The Hanoi Connection
The Shuidong Connection
Walking with Elephants
The Blind Men and the Elephant
Panel Discussion TBA
The Hanoi Connection | 87 minutes
The Hanoi Connection follows the illicit trade routes that transnational organised crime uses to distribute rhino horn in South East Asia. The notorious Golden Triangle, the Kings Roman Casino, Nhi Khe, a village in Vietnam where rhino horn is fashioned into object d'arte - are some of the locations where our covert cameras have recorded the shift from Health to Wealth as the use of rhino horn is now firmly entrenched as a status symbol for Asisa's nouveau riche. Samples obtained from traditional medicine shops as well as up market botique outlets were tested in Veterinary Genetics Laboratories to support our findings. Even more disturbing is that the international endangered species trade regulation body CITES has knowledge of the transgressions and has chosen NOT to sanction countries that continue to act in violation of wildlife trafficking laws.
Walking with Elephants | 5 minutes
Film-maker and adventurer Roland Arnison had a dream of walking with a herd of wild elephants. When he met wildlife guide Ettienne in Africa, he finally had the chance. Walking with Elephants follows Roland as he searches for a family of elephants and along the way discovers just how dangerous these magnificent animals can be.
The Shuidong Connection | 6 minutes
Producers: Leo Plunket & Chris Milnes
Country: China | North America Premiere
The Shuidong Connection is the result of almost three years of undercover work during which EIA investigators infiltrated a leading ivory trafficking syndicate. Their findings reveal how a network of such syndicates operating in the obscure town of Shuidong in southern China have come to dominate the smuggling of illegal ivory. One syndicate member told undercover investigators that Shuidong is the destination for a staggering 80 per cent of all poached ivory tusks smuggled into China from Africa.
The Blind Men & The Elephant | 5 minutes
Synopsis: Based on a quote by Werner Heisenberg - "We have to remeber that what we observe is not nature herself, but nature exposed to our method of questioning" - the film explores the hidden and often misunderstood meaning in nature, through the metaphor of the blind men and the elephant.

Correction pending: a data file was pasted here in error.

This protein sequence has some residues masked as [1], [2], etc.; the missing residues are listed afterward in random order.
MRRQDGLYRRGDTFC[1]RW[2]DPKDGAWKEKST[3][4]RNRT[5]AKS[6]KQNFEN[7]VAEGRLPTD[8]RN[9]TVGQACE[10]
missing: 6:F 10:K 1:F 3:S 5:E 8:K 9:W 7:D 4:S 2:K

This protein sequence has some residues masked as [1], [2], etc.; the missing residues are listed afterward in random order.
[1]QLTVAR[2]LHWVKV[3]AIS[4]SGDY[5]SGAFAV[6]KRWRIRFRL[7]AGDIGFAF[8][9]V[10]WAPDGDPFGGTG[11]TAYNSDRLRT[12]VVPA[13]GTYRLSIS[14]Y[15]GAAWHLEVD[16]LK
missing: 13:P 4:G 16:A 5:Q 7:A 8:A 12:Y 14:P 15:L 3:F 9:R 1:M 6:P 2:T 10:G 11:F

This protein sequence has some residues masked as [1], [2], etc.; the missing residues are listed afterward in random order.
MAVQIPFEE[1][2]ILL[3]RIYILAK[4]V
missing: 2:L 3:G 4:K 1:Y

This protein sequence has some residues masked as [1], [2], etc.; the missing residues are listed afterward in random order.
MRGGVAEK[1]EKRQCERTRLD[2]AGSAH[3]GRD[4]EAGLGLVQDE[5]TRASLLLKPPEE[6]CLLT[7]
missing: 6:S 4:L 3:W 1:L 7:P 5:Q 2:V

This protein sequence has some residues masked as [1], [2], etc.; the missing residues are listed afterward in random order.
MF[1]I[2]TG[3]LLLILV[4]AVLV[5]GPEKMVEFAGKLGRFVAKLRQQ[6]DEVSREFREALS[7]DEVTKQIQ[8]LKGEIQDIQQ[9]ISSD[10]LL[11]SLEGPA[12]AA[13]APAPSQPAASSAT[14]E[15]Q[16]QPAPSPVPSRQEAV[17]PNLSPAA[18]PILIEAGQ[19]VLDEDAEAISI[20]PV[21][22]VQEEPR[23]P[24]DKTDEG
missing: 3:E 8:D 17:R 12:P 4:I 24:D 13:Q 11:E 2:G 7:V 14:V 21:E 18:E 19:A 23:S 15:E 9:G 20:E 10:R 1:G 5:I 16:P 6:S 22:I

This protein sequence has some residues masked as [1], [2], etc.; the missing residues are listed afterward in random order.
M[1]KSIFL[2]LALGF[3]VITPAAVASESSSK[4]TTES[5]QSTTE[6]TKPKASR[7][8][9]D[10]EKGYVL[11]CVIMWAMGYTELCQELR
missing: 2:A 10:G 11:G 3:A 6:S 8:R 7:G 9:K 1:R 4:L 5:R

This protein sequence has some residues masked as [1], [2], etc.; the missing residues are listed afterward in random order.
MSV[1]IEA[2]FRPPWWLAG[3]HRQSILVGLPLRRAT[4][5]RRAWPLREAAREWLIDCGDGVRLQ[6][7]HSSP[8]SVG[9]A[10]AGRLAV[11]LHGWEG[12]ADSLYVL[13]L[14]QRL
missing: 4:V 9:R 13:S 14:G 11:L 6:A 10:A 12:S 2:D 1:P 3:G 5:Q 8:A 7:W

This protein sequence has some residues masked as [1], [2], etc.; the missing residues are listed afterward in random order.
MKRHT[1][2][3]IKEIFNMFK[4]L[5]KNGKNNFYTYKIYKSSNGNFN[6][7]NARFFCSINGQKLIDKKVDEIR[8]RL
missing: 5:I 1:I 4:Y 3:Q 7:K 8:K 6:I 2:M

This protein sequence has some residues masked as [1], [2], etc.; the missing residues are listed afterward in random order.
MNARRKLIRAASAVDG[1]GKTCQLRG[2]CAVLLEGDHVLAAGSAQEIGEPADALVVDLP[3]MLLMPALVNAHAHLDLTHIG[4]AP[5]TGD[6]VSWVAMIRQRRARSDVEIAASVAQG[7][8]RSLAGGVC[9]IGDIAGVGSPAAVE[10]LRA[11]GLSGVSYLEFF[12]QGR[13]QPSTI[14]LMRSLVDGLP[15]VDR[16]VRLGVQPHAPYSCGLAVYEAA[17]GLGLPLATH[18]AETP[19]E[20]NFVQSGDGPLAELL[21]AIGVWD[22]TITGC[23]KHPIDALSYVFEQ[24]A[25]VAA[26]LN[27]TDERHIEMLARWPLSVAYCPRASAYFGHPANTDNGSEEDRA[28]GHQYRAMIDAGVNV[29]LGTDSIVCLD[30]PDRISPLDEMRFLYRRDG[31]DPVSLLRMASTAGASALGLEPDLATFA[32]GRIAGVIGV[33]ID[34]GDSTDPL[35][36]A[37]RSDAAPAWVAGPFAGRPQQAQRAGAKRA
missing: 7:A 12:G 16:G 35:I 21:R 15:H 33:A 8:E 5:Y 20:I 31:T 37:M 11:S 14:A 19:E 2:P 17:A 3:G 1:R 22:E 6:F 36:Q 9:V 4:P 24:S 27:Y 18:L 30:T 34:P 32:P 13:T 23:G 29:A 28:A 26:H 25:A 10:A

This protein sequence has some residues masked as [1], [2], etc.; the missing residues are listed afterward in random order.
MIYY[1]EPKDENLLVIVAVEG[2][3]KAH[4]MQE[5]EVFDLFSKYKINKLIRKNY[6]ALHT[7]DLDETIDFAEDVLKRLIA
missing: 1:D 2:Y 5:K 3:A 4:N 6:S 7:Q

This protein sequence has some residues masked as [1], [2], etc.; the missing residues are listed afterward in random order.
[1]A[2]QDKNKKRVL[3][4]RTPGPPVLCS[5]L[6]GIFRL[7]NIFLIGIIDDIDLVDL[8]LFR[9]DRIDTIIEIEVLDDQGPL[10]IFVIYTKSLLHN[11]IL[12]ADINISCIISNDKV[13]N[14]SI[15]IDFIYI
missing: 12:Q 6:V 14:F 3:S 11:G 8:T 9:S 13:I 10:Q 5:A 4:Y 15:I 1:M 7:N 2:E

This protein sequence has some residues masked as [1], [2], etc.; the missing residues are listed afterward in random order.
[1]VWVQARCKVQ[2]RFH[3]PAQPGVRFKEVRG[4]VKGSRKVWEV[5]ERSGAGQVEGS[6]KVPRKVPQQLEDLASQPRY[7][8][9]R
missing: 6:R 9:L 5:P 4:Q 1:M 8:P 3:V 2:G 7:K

Once upon a time-the Savannah | 25 minutes
Masai Mara-Kenya. The sun rises and ignites the Savannah. A new day begins for all the animals who live in this habitat. The film invites you to follow a few of them over the course of the day. The birth of antelope calf, lions on the hunt, mother cheetahs and lionesses who tend to their newborns, the solidarity and bravery of buffaloes when they attempt to save one of their young from the claws of big cats are just a few of the scenes from their everyday lives that you will discover.
The Kingdom of Manaslu
Tribe versus Pride
Q&A with Fabien Lemaire
The Kingdom of Manaslu | 50 minutes
A natural gem between heaven and earth. In the heart of the Himalayas, the Nepalese region of Manaslu is a natural gem between heaven and earth. Here, Man and Nature coexist since the dawn of time. Humans and animals have learned to adapt and survive under the most extreme conditions.
These valleys - still secluded no long ago – are opening to the outside world and the local communities try, often successful, to control these unavoidable mutations and maintain their traditional lifestyle while adjusting to modernity.
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Tribe versus Pride | 50 minutes